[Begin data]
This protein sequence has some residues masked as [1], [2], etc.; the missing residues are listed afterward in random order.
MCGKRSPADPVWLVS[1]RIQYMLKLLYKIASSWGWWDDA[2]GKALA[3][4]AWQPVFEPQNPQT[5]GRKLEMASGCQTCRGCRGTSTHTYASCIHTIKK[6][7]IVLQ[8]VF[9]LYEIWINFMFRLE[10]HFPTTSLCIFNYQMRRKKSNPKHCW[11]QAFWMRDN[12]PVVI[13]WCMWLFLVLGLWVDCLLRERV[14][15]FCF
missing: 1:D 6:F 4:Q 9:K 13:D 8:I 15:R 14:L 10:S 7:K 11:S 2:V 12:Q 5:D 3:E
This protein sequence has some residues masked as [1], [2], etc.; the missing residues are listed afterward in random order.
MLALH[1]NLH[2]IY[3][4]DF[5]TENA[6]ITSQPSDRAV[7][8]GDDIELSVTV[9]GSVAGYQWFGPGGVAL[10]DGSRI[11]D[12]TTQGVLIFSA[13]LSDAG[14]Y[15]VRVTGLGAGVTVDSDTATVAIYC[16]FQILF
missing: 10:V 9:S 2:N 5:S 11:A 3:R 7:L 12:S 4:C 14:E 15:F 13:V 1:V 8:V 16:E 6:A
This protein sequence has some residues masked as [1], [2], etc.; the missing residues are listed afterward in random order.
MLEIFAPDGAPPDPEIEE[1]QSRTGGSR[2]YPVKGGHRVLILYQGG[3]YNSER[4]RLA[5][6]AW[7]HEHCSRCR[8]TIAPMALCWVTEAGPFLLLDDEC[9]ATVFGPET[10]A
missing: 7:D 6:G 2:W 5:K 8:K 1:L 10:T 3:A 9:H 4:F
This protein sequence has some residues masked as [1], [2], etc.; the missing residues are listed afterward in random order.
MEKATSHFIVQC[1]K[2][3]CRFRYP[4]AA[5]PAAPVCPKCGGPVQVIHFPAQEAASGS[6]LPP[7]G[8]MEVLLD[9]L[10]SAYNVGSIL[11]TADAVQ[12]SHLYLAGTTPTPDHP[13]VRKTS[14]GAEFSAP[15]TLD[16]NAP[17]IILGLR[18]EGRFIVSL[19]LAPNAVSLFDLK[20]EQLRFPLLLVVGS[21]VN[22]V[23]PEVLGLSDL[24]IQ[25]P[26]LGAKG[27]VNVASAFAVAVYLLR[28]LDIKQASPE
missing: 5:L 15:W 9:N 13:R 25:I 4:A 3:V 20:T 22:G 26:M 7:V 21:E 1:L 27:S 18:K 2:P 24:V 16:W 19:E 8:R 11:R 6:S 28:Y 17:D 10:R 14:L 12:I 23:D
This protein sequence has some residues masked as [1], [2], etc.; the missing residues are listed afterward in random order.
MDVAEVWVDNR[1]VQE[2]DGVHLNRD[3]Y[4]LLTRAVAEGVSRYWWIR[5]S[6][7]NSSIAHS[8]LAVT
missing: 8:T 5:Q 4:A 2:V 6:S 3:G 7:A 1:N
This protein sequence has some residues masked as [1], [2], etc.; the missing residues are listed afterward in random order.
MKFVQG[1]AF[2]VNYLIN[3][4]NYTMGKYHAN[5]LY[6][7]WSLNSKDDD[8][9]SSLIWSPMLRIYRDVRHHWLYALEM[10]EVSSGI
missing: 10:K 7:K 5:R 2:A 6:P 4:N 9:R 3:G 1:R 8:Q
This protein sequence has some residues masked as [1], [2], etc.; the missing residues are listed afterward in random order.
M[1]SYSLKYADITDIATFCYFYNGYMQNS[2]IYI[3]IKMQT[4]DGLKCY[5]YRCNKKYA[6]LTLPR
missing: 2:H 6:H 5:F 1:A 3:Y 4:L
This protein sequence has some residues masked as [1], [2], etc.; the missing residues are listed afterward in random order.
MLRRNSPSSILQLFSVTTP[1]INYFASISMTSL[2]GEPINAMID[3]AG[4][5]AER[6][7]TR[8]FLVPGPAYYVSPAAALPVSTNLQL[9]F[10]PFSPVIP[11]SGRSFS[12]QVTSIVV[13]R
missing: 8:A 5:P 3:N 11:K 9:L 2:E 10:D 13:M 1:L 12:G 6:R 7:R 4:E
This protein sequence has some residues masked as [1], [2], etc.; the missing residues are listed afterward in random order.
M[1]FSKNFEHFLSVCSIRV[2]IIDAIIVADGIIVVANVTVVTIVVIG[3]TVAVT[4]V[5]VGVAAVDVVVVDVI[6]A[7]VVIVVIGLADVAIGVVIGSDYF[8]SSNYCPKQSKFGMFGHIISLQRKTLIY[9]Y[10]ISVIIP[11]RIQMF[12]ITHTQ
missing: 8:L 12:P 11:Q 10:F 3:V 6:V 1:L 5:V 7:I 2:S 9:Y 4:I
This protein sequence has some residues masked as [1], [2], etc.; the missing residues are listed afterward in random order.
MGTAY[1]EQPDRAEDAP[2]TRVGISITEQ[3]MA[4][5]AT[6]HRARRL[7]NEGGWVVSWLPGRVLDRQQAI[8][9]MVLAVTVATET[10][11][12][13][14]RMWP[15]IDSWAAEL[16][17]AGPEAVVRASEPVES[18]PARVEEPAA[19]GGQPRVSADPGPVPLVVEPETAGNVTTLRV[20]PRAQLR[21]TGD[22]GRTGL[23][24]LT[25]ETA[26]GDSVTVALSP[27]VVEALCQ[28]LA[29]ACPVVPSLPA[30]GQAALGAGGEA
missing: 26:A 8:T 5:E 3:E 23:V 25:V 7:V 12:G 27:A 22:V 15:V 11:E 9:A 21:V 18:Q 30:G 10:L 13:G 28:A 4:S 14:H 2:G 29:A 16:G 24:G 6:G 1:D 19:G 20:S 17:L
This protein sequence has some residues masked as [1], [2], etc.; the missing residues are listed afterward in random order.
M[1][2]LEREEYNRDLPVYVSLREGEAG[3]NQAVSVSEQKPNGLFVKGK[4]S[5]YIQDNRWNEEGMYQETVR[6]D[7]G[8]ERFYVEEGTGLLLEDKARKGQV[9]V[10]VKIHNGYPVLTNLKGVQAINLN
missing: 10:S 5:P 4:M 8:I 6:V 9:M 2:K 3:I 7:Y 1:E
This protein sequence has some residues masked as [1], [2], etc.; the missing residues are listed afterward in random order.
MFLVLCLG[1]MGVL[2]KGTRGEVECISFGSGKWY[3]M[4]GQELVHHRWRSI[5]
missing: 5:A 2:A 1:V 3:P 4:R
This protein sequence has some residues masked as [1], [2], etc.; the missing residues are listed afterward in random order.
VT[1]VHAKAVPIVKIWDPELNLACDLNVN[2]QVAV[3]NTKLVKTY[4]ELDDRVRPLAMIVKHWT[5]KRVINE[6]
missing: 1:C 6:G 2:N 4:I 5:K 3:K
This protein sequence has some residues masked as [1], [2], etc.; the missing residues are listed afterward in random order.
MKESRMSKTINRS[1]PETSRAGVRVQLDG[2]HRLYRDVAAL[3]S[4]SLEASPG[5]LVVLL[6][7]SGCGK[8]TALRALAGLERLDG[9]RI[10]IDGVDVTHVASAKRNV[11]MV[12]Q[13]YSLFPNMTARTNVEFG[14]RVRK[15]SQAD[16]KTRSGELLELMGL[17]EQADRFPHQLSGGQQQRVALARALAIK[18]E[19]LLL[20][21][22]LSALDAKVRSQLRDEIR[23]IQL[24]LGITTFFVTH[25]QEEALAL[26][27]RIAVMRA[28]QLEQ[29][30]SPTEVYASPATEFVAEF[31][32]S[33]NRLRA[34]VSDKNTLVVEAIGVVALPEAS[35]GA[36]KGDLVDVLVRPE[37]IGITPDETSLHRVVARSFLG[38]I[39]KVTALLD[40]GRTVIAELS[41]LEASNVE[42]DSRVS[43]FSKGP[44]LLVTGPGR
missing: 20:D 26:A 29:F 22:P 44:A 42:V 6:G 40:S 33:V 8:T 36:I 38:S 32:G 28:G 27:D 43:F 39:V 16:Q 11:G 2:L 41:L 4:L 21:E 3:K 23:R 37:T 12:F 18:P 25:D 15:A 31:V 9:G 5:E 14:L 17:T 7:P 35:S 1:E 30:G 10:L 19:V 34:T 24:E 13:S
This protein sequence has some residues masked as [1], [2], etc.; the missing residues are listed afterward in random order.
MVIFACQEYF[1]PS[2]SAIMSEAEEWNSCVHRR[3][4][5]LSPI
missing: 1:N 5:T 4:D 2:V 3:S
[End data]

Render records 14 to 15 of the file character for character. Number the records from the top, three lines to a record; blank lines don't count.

This protein sequence has some residues masked as [1], [2], etc.; the missing residues are listed afterward in random order.
MKESRMSKTINRS[1]PETSRAGVRVQLDG[2]HRLYRDVAAL[3]S[4]SLEASPG[5]LVVLL[6][7]SGCGK[8]TALRALAGLERLDG[9]RI[10]IDGVDVTHVASAKRNV[11]MV[12]Q[13]YSLFPNMTARTNVEFG[14]RVRK[15]SQAD[16]KTRSGELLELMGL[17]EQADRFPHQLSGGQQQRVALARALAIK[18]E[19]LLL[20][21][22]LSALDAKVRSQLRDEIR[23]IQL[24]LGITTFFVTH[25]QEEALAL[26][27]RIAVMRA[28]QLEQ[29][30]SPTEVYASPATEFVAEF[31][32]S[33]NRLRA[34]VSDKNTLVVEAIGVVALPEAS[35]GA[36]KGDLVDVLVRPE[37]IGITPDETSLHRVVARSFLG[38]I[39]KVTALLD[40]GRTVIAELS[41]LEASNVE[42]DSRVS[43]FSKGP[44]LLVTGPGR
missing: 20:D 26:A 29:F 22:P 44:A 42:V 6:G 40:S 33:V 8:T 36:I 38:S 32:G 28:G 27:D 43:F 39:V 16:Q 11:G 2:L 41:L 4:L 21:E 3:K 23:R 37:T 12:F 18:P 25:D 15:A 31:V 9:G 5:E 14:L 17:T 7:P 35:S 1:E 30:G 10:L 19:V 34:T 24:E 13:S
This protein sequence has some residues masked as [1], [2], etc.; the missing residues are listed afterward in random order.
MVIFACQEYF[1]PS[2]SAIMSEAEEWNSCVHRR[3][4][5]LSPI
missing: 1:N 5:T 4:D 2:V 3:S